New England Town Faces the Slavery in Its Past





All Portsmouth set out to do was dig a manhole on a two-lane street of clapboard homes. Then a city backhoe hit a slat of white pine in the russet mud. It was a coffin, soft, brown, and six-sided, the first remnant of a buried chapter in New England history. About 200 coffins lay under the street near Choozy Shooz and the other shops that lend downtown Portsmouth a cosmopolitan air. No one knew much about this burial ground because the coffins held slaves, their unmarked graves paved over and mostly forgotten to make way for homes.

PORTSMOUTH, N.H. All Portsmouth set out to do was dig a manhole on a two-lane street of clapboard homes. Then a city backhoe hit a slat of white pine in the russet mud. It was a coffin, soft, brown, and six-sided, the first remnant of a buried chapter in New England history.

About 200 coffins lay under the street near Choozy Shooz and the other shops that lend downtown Portsmouth a cosmopolitan air. No one knew much about this burial ground because the coffins held slaves, their unmarked graves paved over and mostly forgotten to make way for homes.

Captured on West Africa's coast 300 years ago, slaves were used as rope-makers, shipwrights, potters, and cooks. Some were owned by the city's founders: William Whipple, a Revolutionary War commander who had a street and school named for him, kept a slave.

Now, as the remains of eight slaves are stored in a locked public works building, this city that prides itself on progressivism is confronting its past.

Several black residents have submitted DNA to determine if the remains are their ancestors, the city has voted to build a memorial, and officials are planning a proper funeral for the eight.

For many, a memorial is a matter of pride. With a black population of about 500, Portsmouth has, per capita, the largest black population in New Hampshire.

Maps made by the Portsmouth Black Heritage Trail show docks where black mariners worked in the 1700s, and a church where residents raised money for civil rights in the 1960s.

"It was ignored and just kind of brushed aside as unimportant," said David Sawyer, 56, a dishwasher at Bob's Broiled Chicken, who has followed the burial ground's discovery in the local paper. "They're trying to correct that and give them a proper place in Portsmouth's history."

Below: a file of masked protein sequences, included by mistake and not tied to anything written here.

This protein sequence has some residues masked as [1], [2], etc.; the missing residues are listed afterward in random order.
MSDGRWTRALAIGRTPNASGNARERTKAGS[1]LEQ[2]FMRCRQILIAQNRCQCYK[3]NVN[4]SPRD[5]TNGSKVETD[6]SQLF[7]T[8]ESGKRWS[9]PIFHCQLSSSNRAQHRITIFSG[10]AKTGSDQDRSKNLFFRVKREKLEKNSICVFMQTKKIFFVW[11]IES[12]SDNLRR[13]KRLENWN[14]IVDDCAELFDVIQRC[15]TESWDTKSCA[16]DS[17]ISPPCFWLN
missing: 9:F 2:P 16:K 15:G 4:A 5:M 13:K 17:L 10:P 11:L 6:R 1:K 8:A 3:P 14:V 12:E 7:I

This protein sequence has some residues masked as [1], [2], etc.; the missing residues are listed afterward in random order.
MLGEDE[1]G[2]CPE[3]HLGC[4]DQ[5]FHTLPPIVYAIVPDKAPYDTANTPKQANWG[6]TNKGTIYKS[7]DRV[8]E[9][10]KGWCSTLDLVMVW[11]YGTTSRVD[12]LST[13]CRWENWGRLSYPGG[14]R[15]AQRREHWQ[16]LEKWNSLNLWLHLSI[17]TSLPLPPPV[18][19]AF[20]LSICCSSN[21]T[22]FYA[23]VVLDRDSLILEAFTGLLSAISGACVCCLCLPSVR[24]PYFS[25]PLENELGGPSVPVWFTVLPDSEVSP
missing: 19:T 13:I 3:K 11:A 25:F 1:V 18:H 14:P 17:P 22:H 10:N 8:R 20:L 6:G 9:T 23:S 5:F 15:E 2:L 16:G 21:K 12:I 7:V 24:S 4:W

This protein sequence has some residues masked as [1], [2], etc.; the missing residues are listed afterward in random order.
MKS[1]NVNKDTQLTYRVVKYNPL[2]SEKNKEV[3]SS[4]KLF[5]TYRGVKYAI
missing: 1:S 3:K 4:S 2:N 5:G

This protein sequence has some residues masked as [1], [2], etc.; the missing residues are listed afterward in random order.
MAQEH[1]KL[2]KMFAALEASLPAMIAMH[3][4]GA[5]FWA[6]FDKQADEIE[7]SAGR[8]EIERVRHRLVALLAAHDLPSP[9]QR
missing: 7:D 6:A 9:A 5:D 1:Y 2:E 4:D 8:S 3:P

Portsmouth, 60 miles north of Boston, considers itself harmonious and industrious. Slavery has never fit easily into that picture.

The website for Strawberry Banke Museum, a local tourist destination, said, "This has always been an ordinary neighborhood, inhabited by ordinary people."

The first documented slaves arrived here in 1645, some 22 years after the first settlers, said Valerie Cunningham, president of the Portsmouth Black Heritage Trail who has studied black history in the region for decades.

By the mid-1700s, the city had about 200 slaves, roughly 4 percent of its population. About 656 slaves lived in New Hampshire, few compared with the 5,000 in Massachusetts, 3,700 in Rhode Island, and 6,400 in Connecticut...

...Portsmouth's slaves built ships that brought more slaves to the colonies.

Others worked as seamstresses and gardeners, according to Cunningham. Some pressed for the right to farm or travel freely.

When they died, they were buried separately from whites. Some were buried on their owners' land, but many were sent to a plot at what was then the edge of Portsmouth: "The Negro Burying Ground," on Prison Lane, it was called in 18th-century records.

As Portsmouth grew in the 1790s, residents built over the burying ground, erecting houses.

The only records of the burial ground are a few 18th-century maps and a 19th-century newspaper article about another road crew hitting coffins there.

Then on the morning of Oct. 7, 2003, a road crew hit another coffin and someone yelled, "Stop!"...

...Examining bones, archeologists determined that four of the exhumed remains were of men in their 20s, and one was of a woman of about 30.

DNA tests showed they were of African descent, and the woman also bore a telltale cultural marker: Her incisors had been removed, typical of a West African coming-of-age ritual.

Beyond that, archeologists believe there is little hope of learning more about the slaves...

...In 2004, Mayor Evelyn Sirrell named a teacher, lawyer, city councilor, and historians to a Blue Ribbon African Burial Ground Committee to decide the fate of the graveyard.

Last year, after hearing from archeologists and high school students, they recommended closing part of Chestnut Street, where the graveyard is located, and planting a grassy memorial for an estimated $100,000.

The City Council accepted the plan, voting unanimously.

Residents are planning a funeral, with some anticipation.

"We want quite honestly to make amends for the way it had been done then," said John W. Hynes, a city councilor and chairman of the Burial Ground Committee. "We are trying to do justice."



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